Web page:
A July 2022 study conducted by the Center for Retirement Research of Boston College concludes that in general, “retirees do not have an accurate understanding of their true retirement risks,” and these retirees often underestimate the importance of setting up resources to provide lifetime income.

The study compared the “objective” risks retirees face, based on hard data, with the “subjective” risks, meaning how retirees themselves perceive their risks. It found “a significant disconnect” between actual and perceived risks.

Five Key Areas of Risk:

1. Longevity Risk: The risk of living longer than expected and exhausting one’s resources.

2. Market Risk: As associated with market volatility affecting retirement investments and also risks in the housing market.

3. Health Risk: Meaning unexpected medical expenses, long-term care needs, and out-of-pocket expenses that can rise quickly with age.

4. Family Risk: This risk includes the effects of divorce, death of a spouse, and adult children becoming dependent on their parents. The study notes these risks could have an effect over a long period of time.

5. Policy Risk: For example, if Social Security’s trust fund reserves get depleted as some projections say, retirees could experience benefit reductions.

How Risks Are Assessed:

This study mainly used data from the Health and Retirement Study (HRS), described as “a biennial longitudinal survey of a representative sample of U.S. households over age 50.” The HRS interviews approximately 20,000 respondents every two years on subjects like health care, housing, assets, pensions, employment, and disability. It is said to be the most comprehensive such survey of older Americans, providing high-quality data. Getting Started: How to Use This Site | Health and Retirement Study (umich.edu)

Objective vs. Subjective Risk Assessment

Looking at the study results, the biggest risk in the objective ranking (based on hard data) is longevity risk, followed by health risk and then market risk. But in the subjective ranking (based on retirees’ perceptions), market risk ranked first, followed by longevity risk and health risk. The study authors say this shows misperceptions by retirees, such as the fact their expectation of market volatility is exaggerated while they underestimate how long they might live and also what their health costs will be in later life.

As one example of this objective vs. subjective disconnect, 65-year-olds were asked to say what they thought was their percentage chance of living to age 80, and this was compared to probabilities given by data-driven empirical life tables. Men thought they had a 58% chance to reach 80; women said they had a 64% chance. But the life tables project men have a 66% chance to reach 80 and women have a 75% chance. In short, retirees are overly pessimistic about their longevity, which can affect how they plan to finance their retirement years. The longevity numbers we typically see are projections based on the current year of a baby born in that year. What is far less emphasized is remaining years of life expected after reaching a certain age. See CDC tables here:  2020 Longevity Table Based on Current Age[BB1]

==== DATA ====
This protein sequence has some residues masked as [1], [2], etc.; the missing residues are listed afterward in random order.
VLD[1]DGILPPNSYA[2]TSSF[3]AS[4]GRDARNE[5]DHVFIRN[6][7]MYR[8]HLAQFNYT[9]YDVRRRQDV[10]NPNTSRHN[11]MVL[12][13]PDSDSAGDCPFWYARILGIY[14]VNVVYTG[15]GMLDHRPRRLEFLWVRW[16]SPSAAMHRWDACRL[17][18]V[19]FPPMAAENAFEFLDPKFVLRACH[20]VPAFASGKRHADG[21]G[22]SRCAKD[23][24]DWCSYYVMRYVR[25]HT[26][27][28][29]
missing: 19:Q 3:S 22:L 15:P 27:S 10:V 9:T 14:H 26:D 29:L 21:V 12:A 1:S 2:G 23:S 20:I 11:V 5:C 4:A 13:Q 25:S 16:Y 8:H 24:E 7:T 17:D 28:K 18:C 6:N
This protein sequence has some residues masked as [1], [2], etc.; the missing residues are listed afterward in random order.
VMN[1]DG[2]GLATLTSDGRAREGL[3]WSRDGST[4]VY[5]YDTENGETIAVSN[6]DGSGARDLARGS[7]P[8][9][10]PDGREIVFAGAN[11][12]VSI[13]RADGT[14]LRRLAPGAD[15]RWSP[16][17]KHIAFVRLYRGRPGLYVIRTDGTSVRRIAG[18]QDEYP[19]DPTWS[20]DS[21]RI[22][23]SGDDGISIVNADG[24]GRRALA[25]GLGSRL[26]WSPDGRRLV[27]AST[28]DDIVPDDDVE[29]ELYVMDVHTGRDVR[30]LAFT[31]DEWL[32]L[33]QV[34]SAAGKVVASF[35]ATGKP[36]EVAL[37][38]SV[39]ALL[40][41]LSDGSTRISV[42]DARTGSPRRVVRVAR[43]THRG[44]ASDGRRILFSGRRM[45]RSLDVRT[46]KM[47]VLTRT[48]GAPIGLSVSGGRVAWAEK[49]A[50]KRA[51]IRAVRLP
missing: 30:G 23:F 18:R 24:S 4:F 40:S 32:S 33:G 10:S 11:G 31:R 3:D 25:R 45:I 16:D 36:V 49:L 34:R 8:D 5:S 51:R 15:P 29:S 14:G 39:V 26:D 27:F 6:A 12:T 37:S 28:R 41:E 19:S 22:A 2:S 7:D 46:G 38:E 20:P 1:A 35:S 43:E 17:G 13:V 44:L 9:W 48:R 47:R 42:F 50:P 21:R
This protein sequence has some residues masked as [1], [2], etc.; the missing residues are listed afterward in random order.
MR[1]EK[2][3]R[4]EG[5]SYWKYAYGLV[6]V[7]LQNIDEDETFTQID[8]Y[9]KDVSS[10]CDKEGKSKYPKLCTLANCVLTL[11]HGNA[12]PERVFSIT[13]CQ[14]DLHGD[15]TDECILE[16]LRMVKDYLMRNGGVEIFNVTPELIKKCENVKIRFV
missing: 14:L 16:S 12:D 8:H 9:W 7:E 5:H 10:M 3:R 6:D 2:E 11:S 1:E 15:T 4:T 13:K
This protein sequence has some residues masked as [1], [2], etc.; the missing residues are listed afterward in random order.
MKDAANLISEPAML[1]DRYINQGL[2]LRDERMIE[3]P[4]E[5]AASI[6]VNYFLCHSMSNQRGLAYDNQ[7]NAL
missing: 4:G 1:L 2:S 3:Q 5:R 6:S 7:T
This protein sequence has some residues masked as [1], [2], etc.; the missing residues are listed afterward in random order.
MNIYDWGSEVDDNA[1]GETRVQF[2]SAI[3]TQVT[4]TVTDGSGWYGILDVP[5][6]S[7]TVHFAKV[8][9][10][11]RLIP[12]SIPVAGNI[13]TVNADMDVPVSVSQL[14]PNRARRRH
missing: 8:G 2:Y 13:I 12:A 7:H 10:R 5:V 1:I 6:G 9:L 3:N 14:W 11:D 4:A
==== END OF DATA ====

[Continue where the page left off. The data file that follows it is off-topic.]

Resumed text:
Similarly, when queried about expectations of future market volatility, retirees’ subjective perceptions predicted much larger volatility than what historic trends and current assessments project. This same sort of objective vs. subjective disconnect occurred in expectation of volatility in home values—that is, retirees overestimate such volatility.      

By contrast, older people underestimate what their medical spending is likely to be as they continue to age. What is perhaps particularly surprising, the study showed that retirees do not appreciably adjust their medical spending expectation as they age. They project they will spend roughly the same at age 65 as they will at age 85. For example, the monthly cost of in-home care in 2022 in the Denver area is about $7000.  (See Cost of Long Term Care by State | Cost of Care Report | Genworth)

The study authors see three basic implications in the study findings:

  1. Retirees do not have an accurate understanding of their true retirement risks, especially with regard to longevity and health spending. This highlights the importance of educating the public on the most significant sources of risk.
  2. Taken together, the longevity and market risks underscore the need for setting up lifetime income, including Social Security plus other lifetime income options (e.g., carefully chosen annuities).
  3. With the health spending factor, long-term care is also a significant risk faced by retirees, but one they often underestimate. The authors recommend considering better designed public programs and private products to protect retirees with limited financial resources from this potentially catastrophic risk.

The minimum take-away from this study is that retirees, whether designing their financial plans on their own or working with advisors, need to take great care that they are basing their plans on objective data and not relying on subjective perceptions and assumptions that could leave them inadequately prepared for living out their retirement years in the way they hope to.